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Name: Megan Housekeeper, husband, Alex Ferrin, and dogs George Michael and Miley Cyrus
Location: Austin, Texas
Size: 1,800 square feet
Type of Home: Ranch-style home built in 1971
Years lived in: 3 years, owned
When Megan and husband, Alex, were looking to buy a house three years ago, there were a bevy of practical reasons that appealed to them about this 1,800-square-foot home. There was a large outdoor area perfect for their pups to run around in or for the humans to entertain in. There was a lot space for home offices. And the house, while it could use updating, was essentially move-in ready, without the need for serious renovations. “But if we’re being honest, the archway from the living room and the vaulted ceilings hooked me,” admits Megan. “I distinctly remember saying that this could have swanky ’70s porn-star vibes with the right styling.”
Megan is just the right person to style a house from the 1970s, because of her passions for retro vibes, thrifting, and history, which she explores on her popular blog Mid-century Millennial and on Instagram and TikTok. “Like the rest of the world, we found ourselves at home even more than we already were and I embarked on my DIY renovations to make the house a retro fever-dream room by room, while on a tight budget — as evidenced by the partially-installed flooring to mark our progress thus far,” explains Megan.
“Despite the slow and steady progress on our renovations, I strongly believe we can still make our current spaces feel like my aspirational 1970s dream in the interim with a flexible design and secondhand finds, just like we did when we were renters. I think a space being ‘done’ is a myth, and no matter what, it should always evolve with your own growth and needs.”
Apartment Therapy Survey:
My Style: Eclectic, retro, ’60s and ’70s, and kitsch-chic.
Which time periods/decades inspired your home’s design the most? I’ve always loved elements of 1960s and 1970s style. Our house was built in 1971, so my style has been gravitating more toward the ’70s. I like mixing in DIY upcycles, playful reproductions, and of course, a ton of secondhand vintage scores. I grew up on a strict diet of “Bewitched” and “I Dream of Jeannie” reruns, and I learned to thrift at a young age as a family activity.
Favorite Element: My office space is my favorite. It started as the most pressing renovated room to meet my work-from-home and creative needs. But it has become a space that captures my “Mid-century Millennial” alter-ego best. The vintage lounger and TV setup is my favorite spot to take a mental-health pause and watch episodes of classic shows and movies.
Biggest Challenge: I am a first-time renovator on a DIY budget, so progress is slow. It helps to find a middle ground between creating a space we love to living in it now, while we renovate on a more realistic timeline. Some of the most impactful solves have been:
Proudest DIY: My DIY frame wall was a last-minute addition to my guest bedroom, inspired by Pinterest. I felt like the room was missing a dramatic element on that wall, but had used up my budget for the project. I used leftover trim paint and thrifted frames to create a faux-molding effect, making something bold yet removable. This feature makes the room feel deceptively bigger than it is.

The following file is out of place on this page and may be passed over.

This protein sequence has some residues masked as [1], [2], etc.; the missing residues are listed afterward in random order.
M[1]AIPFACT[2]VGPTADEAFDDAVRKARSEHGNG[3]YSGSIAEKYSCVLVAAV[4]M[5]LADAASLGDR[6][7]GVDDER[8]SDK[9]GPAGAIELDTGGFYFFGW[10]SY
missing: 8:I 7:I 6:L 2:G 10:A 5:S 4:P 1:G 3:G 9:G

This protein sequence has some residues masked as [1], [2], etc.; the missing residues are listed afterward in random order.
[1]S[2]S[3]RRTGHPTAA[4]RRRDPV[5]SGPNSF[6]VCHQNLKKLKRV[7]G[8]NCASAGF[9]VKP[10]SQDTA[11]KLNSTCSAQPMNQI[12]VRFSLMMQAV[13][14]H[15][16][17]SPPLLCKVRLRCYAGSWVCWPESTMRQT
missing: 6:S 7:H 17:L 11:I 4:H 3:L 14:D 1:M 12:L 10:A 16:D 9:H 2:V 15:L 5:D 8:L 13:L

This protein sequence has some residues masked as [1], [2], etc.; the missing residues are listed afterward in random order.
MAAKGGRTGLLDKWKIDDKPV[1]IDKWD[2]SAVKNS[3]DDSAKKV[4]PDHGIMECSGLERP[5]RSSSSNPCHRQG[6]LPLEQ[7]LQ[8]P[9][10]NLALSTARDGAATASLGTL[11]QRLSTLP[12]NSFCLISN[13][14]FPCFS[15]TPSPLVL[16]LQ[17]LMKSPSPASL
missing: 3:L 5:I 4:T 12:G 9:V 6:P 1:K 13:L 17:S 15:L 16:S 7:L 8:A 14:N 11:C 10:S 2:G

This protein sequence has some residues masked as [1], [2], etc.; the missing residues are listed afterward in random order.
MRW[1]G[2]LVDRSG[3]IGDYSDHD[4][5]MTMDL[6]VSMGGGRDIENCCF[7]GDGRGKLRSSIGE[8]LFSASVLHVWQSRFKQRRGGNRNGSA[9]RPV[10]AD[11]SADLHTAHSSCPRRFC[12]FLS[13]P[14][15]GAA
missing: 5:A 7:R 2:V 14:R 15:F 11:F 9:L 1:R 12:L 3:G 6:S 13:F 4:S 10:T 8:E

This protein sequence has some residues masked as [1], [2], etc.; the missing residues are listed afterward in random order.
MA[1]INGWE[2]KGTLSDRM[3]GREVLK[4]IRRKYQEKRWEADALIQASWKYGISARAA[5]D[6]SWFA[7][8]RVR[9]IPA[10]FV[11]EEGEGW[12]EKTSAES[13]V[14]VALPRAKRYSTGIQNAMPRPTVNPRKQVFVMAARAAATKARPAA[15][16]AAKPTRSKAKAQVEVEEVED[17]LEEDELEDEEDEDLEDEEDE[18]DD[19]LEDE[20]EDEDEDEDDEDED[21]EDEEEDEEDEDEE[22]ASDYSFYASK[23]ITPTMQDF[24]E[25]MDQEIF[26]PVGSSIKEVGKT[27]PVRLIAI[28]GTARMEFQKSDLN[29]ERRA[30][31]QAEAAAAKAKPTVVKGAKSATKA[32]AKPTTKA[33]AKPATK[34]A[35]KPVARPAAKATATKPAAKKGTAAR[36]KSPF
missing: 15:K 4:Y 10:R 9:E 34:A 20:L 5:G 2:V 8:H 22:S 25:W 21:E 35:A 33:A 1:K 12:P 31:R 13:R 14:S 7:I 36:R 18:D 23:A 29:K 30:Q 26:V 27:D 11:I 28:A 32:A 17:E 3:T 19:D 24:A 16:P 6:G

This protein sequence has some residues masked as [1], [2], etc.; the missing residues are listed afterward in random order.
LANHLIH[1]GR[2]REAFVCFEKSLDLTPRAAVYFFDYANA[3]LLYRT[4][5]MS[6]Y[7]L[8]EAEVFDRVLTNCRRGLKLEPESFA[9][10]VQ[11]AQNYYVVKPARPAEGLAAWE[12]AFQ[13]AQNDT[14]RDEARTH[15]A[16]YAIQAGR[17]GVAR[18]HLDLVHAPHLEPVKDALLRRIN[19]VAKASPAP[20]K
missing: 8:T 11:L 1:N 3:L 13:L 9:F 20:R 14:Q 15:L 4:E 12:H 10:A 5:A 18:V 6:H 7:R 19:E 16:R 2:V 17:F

Biggest Indulgence: I rarely spend a lot on individual items, and even on bigger pieces, I typically wait until I find a great deal secondhand. But since we bought our house I’ve started making exceptions with art, starting small with a couple of original pieces by mixed media artist Whitney Avra, an original 1977 painting by French artist Andre Condon from Austin Antique Mall, an original watercolor of Endora from “Bewitched” by Brent Silveria, and a series of original sketches by my husband’s favorite web comic “Achewood” for the entryway gallery wall.
None of these were bank-breaking on their own, but together they are starting to make up an investment I am proud to display. Even if I change everything around them, they are becoming my most treasured pieces. Fun fact: I’d sell you almost anything else out of my house without remorse.
Is there something unique about your home or the way you use it? We spend a majority of our time at home. We both work from home full time, love to entertain, and have dogs that are a little too naughty for prolonged public spaces. So we’ve capitalized on every inch of our home to serve our lifestyle.
Where are your favorite places to buy or find vintage home decor? I pride myself on shopping everywhere for vintage home decor. I follow local Instagram sellers and stalk Facebook Marketplace, Craigslist, and local vintage shops and markets like the Austin Creative Reuse and University of Texas Surplus. I spend many late-night hours curating Etsy and eBay lists, too!
Finally, what’s your absolute best home secret or decorating advice? Tune into things that visually inspire you and use it to create a home that feels like your own magical world. A favorite dress can inspire a wallpaper choice, or a favorite movie set can guide details that you love about a space. I create spaces that remind me of my favorite films, TV shows, and nostalgia from time spent at my grandma’s house growing up. I like to keep things light and playful — something my 10-year-old self would be proud of — and not get too hung up on “serious design.” I can admire that quality in others, but for me, the space won’t always resonate.
This submission’s responses and photos were edited for length/size and clarity.
This piece is part of Throwback Month, where we’re revisiting vintage styles, homes, and all kinds of groovy, retro home ideas. Boogie on over here to read more!